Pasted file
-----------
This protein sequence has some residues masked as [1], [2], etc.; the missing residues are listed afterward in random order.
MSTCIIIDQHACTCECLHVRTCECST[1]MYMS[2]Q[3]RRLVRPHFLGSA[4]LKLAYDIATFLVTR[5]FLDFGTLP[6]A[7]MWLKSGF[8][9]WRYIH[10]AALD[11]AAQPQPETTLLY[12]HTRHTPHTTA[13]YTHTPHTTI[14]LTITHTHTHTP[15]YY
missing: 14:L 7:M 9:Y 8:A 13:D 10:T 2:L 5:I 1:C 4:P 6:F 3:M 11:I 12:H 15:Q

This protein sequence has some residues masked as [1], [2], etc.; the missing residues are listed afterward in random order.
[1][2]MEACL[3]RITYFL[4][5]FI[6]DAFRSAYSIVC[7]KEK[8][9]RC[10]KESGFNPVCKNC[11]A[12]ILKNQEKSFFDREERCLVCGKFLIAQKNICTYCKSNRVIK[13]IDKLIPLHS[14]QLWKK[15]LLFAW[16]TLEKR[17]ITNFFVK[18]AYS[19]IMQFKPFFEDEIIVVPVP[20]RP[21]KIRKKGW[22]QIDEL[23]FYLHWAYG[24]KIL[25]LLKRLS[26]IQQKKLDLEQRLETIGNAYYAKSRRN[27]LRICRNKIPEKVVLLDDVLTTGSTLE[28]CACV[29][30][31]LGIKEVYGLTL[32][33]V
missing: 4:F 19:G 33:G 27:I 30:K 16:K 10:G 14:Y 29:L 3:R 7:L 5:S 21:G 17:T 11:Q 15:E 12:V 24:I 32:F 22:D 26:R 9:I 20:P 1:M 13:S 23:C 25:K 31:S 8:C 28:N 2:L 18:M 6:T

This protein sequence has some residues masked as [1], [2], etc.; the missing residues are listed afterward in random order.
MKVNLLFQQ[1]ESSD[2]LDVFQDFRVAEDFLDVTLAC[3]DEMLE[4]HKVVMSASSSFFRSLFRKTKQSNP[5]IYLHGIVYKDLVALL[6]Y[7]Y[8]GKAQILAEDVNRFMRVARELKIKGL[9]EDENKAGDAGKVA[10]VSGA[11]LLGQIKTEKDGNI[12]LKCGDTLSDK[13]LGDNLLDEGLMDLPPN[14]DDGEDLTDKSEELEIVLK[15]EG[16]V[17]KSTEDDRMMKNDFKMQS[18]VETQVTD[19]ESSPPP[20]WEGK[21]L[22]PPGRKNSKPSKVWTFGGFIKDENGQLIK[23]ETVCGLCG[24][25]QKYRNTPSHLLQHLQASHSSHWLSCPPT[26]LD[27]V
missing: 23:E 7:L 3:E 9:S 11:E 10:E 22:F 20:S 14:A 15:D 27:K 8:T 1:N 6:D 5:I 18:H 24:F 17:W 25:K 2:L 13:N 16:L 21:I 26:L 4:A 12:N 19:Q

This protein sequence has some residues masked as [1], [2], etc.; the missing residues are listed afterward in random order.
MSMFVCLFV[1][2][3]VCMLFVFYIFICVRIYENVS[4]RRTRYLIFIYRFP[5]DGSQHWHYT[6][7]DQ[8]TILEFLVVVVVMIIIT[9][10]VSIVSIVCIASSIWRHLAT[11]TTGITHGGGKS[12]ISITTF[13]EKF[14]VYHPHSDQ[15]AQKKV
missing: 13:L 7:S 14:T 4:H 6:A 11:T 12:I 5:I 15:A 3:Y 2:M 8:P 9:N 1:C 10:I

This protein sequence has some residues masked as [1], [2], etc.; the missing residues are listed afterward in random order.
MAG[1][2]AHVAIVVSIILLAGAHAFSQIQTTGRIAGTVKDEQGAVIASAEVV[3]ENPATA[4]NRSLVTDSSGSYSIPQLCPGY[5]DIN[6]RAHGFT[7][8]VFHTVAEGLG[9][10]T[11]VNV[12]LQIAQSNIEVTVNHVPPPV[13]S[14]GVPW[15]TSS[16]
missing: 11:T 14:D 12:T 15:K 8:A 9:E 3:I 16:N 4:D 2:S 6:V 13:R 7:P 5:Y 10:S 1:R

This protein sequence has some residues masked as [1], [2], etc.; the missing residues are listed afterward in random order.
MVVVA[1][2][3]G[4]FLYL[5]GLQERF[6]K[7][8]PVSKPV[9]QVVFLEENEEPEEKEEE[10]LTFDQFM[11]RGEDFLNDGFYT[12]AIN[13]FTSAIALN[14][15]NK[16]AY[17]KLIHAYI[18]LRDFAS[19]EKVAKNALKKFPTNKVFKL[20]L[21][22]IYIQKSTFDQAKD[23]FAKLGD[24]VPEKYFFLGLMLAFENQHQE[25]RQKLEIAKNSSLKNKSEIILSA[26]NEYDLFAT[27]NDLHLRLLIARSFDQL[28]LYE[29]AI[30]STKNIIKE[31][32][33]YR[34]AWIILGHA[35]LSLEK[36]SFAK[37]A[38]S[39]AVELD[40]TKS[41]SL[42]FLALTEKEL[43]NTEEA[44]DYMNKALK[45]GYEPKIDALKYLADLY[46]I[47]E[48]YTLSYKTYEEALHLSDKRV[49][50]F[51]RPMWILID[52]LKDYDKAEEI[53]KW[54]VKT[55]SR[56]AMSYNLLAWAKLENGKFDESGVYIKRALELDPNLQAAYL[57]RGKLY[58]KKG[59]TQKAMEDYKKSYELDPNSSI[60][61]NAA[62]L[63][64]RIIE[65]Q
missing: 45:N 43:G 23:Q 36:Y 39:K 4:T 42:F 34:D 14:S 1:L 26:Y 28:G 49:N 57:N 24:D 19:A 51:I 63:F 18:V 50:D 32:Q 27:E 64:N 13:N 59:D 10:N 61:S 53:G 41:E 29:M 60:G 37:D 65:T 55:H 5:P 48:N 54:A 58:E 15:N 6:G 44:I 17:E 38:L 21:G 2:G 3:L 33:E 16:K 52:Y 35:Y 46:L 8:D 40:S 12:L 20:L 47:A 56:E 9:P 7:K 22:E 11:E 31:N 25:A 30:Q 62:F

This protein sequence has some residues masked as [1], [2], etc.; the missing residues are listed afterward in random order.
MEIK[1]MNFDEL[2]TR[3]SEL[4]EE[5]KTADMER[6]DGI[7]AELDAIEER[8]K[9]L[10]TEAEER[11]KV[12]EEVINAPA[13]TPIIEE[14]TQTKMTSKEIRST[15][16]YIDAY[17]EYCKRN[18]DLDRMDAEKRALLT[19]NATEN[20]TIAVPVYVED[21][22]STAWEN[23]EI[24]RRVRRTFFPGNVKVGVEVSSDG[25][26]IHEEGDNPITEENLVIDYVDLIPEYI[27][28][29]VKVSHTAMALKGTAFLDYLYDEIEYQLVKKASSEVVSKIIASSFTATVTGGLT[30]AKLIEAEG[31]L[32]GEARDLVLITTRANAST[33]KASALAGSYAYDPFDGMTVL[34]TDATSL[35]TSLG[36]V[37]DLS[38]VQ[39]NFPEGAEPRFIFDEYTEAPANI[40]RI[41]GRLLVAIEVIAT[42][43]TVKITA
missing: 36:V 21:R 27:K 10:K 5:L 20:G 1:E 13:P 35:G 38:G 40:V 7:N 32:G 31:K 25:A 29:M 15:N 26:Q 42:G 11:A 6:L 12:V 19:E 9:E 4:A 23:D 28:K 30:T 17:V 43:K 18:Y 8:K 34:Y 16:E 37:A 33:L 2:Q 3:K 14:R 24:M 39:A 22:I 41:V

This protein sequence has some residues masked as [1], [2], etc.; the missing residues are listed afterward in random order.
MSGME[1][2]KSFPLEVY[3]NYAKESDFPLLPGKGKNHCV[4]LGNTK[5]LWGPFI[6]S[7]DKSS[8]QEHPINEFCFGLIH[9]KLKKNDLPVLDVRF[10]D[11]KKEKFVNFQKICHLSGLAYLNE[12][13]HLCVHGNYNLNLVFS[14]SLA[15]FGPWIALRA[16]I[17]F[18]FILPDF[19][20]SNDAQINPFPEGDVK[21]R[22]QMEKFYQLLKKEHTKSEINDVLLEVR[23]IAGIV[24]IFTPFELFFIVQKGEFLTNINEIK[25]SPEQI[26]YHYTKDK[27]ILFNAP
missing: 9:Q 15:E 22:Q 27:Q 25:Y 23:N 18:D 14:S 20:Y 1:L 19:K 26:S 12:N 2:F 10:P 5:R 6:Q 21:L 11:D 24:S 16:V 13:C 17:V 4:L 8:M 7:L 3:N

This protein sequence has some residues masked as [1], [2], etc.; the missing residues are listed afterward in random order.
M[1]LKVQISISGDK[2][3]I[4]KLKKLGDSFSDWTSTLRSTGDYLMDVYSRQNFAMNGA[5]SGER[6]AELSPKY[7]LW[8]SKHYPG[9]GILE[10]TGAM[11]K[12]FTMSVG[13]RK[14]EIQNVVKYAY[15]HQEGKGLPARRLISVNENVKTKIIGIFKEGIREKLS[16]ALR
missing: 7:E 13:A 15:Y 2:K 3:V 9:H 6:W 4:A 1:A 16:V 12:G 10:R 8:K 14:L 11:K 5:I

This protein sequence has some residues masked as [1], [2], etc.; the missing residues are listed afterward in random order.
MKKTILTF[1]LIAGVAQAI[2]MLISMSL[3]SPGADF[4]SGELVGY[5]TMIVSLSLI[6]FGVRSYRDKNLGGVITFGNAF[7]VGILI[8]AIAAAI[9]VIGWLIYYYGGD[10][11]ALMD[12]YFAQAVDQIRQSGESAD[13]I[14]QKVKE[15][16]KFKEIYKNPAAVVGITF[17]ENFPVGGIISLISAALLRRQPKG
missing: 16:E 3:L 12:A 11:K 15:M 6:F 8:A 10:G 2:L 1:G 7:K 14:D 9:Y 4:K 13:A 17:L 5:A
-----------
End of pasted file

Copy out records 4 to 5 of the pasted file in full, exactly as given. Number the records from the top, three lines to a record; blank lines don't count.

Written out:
This protein sequence has some residues masked as [1], [2], etc.; the missing residues are listed afterward in random order.
MSMFVCLFV[1][2][3]VCMLFVFYIFICVRIYENVS[4]RRTRYLIFIYRFP[5]DGSQHWHYT[6][7]DQ[8]TILEFLVVVVVMIIIT[9][10]VSIVSIVCIASSIWRHLAT[11]TTGITHGGGKS[12]ISITTF[13]EKF[14]VYHPHSDQ[15]AQKKV
missing: 13:L 7:S 14:T 4:H 6:A 11:T 12:I 5:I 15:A 3:Y 2:M 8:P 9:N 1:C 10:I

This protein sequence has some residues masked as [1], [2], etc.; the missing residues are listed afterward in random order.
MAG[1][2]AHVAIVVSIILLAGAHAFSQIQTTGRIAGTVKDEQGAVIASAEVV[3]ENPATA[4]NRSLVTDSSGSYSIPQLCPGY[5]DIN[6]RAHGFT[7][8]VFHTVAEGLG[9][10]T[11]VNV[12]LQIAQSNIEVTVNHVPPPV[13]S[14]GVPW[15]TSS[16]
missing: 11:T 14:D 12:T 15:K 8:A 9:E 3:I 16:N 4:D 2:S 6:V 13:R 7:P 5:Y 10:S 1:R